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Safeguarding Through Dynamic Automation

"The U.S. sits comfortably above the world's average robot density, with 189 robots per 10,000 employees. But, do more robots equate to more injuries in the workplace?" Jonathan Wilkins, Marketing Director of industrial parts supplier EU Automation, explained why dynamic safety automation is more important than ever before.

Shop floor managers are increasingly seeing the connection between automation and safety. By nature, automation such as CNC machines, automated box opening equipment or pick & place robots can take humans out of the equation in relation to dangerous, dirty and dull tasks. But, safety automation can provide much more than this, by protecting humans that work alongside these machines on the shop floor.

Today, protection needs to be more than a yellow line painted on the factory floor. Keeping up-to-date with the latest Occupational Safety and Health Administration (OSHA) and American National Standards Institute (ANSI) codes are the first step, but meeting these regulations when deploying complicated machinery can be a challenge.

Welding, machine loading and parts retrieval are just some of the manufacturing processes that are of increased focus when it comes to modernizing safety, and addressing the common hazards of these machines in manufacturing facilities.

Take power presses as an example. These are some of the most unforgiving machines on the factory floor. In fact, the most common injury related to these machines is cited as amputation, as recorded by the OSHA Safety and Health Information Bulletin. Using an integrated safety system can prevent these life-changing injuries, with return on investment attributed to less days away from work and unexpected compensation costs.

Point-of-Operation Safeguarding

Amputation is an extreme example. To protect workers from the common injuries associated with manufacturing, there are plenty of options that could be installed on the shop floor to complement existing safety processes. Safety fences, mat guards and automated curtains are all good examples.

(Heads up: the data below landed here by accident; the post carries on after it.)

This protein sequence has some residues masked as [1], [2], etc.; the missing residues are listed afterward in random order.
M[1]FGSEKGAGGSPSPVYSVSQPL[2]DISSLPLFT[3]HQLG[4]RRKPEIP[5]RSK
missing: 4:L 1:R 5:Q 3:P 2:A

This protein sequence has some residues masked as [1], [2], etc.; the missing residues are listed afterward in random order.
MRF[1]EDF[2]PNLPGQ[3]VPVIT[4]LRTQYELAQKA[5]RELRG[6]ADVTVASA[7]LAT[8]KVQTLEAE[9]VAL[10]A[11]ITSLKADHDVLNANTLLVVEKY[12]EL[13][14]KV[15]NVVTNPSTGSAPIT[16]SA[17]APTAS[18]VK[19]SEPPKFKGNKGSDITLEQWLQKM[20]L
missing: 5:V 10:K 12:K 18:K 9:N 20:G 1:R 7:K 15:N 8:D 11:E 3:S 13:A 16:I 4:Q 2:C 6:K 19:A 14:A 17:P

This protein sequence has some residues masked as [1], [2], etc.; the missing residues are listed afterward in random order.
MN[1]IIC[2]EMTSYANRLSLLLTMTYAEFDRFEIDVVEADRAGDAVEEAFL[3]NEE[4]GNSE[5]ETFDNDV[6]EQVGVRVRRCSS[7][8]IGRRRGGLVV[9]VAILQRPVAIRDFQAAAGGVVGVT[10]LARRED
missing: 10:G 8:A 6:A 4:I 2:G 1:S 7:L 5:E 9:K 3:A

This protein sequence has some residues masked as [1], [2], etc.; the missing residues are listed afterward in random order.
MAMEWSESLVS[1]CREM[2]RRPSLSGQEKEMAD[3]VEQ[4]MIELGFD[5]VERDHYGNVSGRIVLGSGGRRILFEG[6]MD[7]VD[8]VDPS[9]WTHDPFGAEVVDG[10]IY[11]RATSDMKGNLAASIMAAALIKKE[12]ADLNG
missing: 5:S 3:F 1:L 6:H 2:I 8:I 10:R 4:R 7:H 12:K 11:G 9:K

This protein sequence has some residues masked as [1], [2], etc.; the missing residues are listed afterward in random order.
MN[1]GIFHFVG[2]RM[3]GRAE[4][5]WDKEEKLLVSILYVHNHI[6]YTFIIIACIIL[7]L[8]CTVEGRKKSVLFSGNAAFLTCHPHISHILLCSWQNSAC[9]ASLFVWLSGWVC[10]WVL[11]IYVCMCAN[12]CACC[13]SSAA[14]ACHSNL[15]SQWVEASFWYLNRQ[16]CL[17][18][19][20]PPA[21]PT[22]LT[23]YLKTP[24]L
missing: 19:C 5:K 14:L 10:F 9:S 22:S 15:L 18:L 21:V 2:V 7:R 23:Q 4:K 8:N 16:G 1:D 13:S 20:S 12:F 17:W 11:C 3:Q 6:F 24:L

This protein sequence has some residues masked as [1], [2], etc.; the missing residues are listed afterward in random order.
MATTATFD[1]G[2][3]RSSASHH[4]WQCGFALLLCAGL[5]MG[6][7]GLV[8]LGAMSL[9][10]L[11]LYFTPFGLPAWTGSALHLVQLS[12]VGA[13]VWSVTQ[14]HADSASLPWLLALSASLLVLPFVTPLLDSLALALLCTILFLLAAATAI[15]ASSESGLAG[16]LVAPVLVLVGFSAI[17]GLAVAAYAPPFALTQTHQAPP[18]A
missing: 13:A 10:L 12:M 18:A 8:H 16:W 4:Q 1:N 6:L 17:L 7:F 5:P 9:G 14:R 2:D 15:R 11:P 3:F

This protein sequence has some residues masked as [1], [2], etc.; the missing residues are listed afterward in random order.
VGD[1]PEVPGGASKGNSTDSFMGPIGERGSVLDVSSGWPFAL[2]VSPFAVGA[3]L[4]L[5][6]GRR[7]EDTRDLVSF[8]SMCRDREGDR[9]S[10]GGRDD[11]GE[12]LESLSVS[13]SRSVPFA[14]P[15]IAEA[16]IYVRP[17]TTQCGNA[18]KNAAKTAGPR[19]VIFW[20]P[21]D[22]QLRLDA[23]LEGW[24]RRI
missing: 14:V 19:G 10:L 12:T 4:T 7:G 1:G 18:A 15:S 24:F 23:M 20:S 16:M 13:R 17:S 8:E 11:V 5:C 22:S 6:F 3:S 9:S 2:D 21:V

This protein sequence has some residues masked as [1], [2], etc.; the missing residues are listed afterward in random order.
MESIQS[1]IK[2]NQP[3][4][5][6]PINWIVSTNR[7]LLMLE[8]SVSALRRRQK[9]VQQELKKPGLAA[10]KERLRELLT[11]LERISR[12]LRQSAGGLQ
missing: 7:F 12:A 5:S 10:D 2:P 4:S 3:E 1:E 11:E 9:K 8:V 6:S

Automated safety curtains, for instance, are locked down during machine operation to prevent humans from accessing the hazardous area. Machines will not activate if the automated safety curtain is in the up position, removing the possibility of humans entering the area while the machine is in operation.

Similarly, a safety light curtain could provide an alternative point-of-operation safeguard. These devices generate a safety stop signal based on the detection of a finger or hand, which could affect the beam of light if it enters a hazardous area. If used with a power press, the detection of a hand in the work area will mean the press will not initiate a press stroke until the hand is out of harm's way.

Perimeter Safeguarding

For perimeter safeguarding, a defined area around a machine can be monitored for human entry, typically using sensor technology. As with point-of-operation safeguarding, this can rely on a safety light curtain surrounding the hazardous area. Pressure sensitive mat guards can also be implemented, which can sense when a foot steps onto the mat. In both cases, if a body is detected in the hazardous perimeter, a stop signal is sent to the machine.

While safety automation is not new technology, this type of safeguarding is becoming more sophisticated, in order to enable maximum safety and productivity. This is particularly pertinent with the increase in engineer-to-order (ETO) products, which use non-standard processes to create customized products.

The increase in ETO manufacturers requires a greater level of safety automation dynamism, as workers are not necessarily familiar with a machine's operation due to machinery carrying out different tasks on a daily basis.

Safety automation is also becoming more flexible, to suit manufacturing facilities that operate several different types of automated processes. For example, in an assembly cell automated by robots, the area may switch from being a hazardous to a non-hazardous area, depending whether the robot is in operation.

To monitor changing hazardous areas and alter precautions accordingly, safety devices such as light curtains can be used in conjunction with a safety programmable logic controller (PLC). The PLC retrieves data from the robot, light sensors and mat guards and controls whether an alarm should be raised based on whether the area is hazardous at a given time.

Safety automation is more important than ever before, and as manufacturers use increasing amounts of automation in their facilities, the demand for responsive and dynamic safety automation will become even greater. Ultimately, an increase in robots in the U.S. should not correlate with an increase in workplace injuries and safety automation can reduce this risk.

For more information contact:

EU Automation Inc.

871 Busse Road

Elk Grove Village

Chicago, IL 60007


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